Applications accused of harvesting user data, NFL teams boot social media security and hacking gang members arrested

Welcome to Cyber Security Today. It’s Wednesday January 29th. I’m Howard Solomon, contributing reporter on cyber security for ITWorldCanada.com.

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Data privacy is on the minds of businesses this week because of the annual International Data Privacy Day. But that hasn’t stopped the flow of unfortunate news. The Electronic Frontier Foundation says the Android app for Amazon’s Wi-Fi Ring doorbell and security camera system quietly sends a lot of user information to data analysis and tracking companies, including Facebook. One company gets the user’s name and address. The Foundation says there’s enough information for other companies to figure out what each Ring owner does online. The Foundation has already complained that Ring partners with police departments to promote its system.

What else captures and sends out your data? The free version of Avast anti-virus. According to a joint investigation by PC Magazine and Motherboard, Avast captures a user’s browsing history and sends it to a sister company that sells the data. Now, the data is supposed to be scrubbed of any identifiable information like the user’s name or email address. However, the investigators found it does include a device identification number that can be tracked back to every user. Companies with huge piles of data — like Amazon or Google — could figure out who you are from the Avast browsing data. That’s a worry for people who browse porn, gambling or certain health-related sites. The article quotes Avast as saying it no longer captures and sells data from its browser extension. However, it says browsing data is still collected from the Avast and AVG antivirus applications. PCMag no longer recommends Avast Free Antivirus as an Editor’s Choice.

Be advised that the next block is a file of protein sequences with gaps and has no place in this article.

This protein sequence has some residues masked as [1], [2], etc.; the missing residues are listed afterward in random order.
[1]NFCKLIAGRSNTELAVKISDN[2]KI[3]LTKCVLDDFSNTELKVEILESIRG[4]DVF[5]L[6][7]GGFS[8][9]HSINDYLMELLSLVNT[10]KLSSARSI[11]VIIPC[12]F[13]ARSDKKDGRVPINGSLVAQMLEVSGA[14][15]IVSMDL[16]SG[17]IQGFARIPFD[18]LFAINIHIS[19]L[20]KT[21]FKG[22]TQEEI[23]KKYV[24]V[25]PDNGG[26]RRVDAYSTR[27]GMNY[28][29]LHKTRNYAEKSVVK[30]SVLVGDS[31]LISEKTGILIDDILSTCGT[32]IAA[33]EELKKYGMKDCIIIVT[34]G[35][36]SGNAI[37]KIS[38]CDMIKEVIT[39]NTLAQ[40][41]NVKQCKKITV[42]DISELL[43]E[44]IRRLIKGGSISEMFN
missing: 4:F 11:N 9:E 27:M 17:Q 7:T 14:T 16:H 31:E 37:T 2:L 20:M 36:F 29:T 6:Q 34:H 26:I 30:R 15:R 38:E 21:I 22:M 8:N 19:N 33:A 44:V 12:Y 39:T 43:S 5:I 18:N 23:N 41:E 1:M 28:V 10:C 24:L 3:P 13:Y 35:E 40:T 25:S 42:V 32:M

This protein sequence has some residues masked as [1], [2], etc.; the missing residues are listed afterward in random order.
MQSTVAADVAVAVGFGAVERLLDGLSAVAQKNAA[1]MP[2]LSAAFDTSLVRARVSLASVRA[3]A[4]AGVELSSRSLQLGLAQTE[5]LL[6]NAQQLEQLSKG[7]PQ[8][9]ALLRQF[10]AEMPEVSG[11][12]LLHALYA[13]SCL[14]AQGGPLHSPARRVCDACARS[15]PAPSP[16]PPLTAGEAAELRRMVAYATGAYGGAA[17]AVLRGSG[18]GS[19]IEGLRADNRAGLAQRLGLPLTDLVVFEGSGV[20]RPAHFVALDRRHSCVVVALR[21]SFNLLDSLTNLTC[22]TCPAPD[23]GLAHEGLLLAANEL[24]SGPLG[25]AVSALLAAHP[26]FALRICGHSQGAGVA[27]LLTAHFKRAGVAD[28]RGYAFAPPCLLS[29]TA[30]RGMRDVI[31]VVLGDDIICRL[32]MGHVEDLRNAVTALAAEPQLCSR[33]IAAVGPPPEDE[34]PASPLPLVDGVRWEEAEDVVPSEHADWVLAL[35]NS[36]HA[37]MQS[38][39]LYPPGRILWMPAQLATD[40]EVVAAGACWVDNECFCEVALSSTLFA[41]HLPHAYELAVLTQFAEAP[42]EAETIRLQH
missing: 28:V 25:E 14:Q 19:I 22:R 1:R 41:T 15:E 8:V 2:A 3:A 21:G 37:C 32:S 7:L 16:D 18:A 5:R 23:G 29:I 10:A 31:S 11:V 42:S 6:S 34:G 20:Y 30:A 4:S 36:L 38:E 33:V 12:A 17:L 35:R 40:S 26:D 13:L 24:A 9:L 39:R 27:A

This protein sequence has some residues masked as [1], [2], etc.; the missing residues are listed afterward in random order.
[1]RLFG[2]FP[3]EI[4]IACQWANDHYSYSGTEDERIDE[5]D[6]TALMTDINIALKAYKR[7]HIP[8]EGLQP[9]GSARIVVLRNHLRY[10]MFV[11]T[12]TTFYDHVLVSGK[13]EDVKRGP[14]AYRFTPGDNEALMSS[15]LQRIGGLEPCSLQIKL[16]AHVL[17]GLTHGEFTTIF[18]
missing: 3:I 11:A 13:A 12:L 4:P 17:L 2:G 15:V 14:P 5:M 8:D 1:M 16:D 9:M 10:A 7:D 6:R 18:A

A hacking gang calling itself OurMine broke into the Twitter, Facebook or Instagram accounts of 16 National Football League teams, as well as the social media account of the League headquarters. And they hijacked the account of Eduardo Saverin, Facebook co-founder, now an angel investor as well as Twitter accounts of others. The Bleeping Computer news site says the takeovers didn’t last long, but the attackers posted messages like we want to show how everything is hackable. On the football club sites they also posted prank messages. In response OurMine’s Twitter account was suspended. But the incident is a reminder to all listeners that in addition to a tough password you need to enable two-factor authentication on your social media and email accounts.

Attention IT professionals: If you’re not sure how to protect your firm against ransomware and other serious cyber attacks an authoritative body has issued some guidance. The U.S. National Institute of Standards and Technology, also known as NIST, has put out a draft practice guide. It’s not the final version, but it will give executives and IT administrators an idea of which direction to go. It even includes a How-To Guide. There’s a link to the draft guide here.

Finally, three people in Indonesia have been arrested and charged with being in a gang that injected code into websites around the world to steal credit card data. They were arrested in December but the news was announced this week. The security firm Group-IB said police are still looking for other suspects.

That’s it for Cyber Security Today. Links to details about these stories can be found in the text version of each podcast at ITWorldCanada.com. That’s where you’ll also find my news stories aimed at businesses and cyber security professionals. Cyber Security Today can be heard on Mondays, Wednesdays and Fridays. Subscribe on Apple Podcasts, Google Podcasts or add us to your Flash Briefing on your smart speaker.

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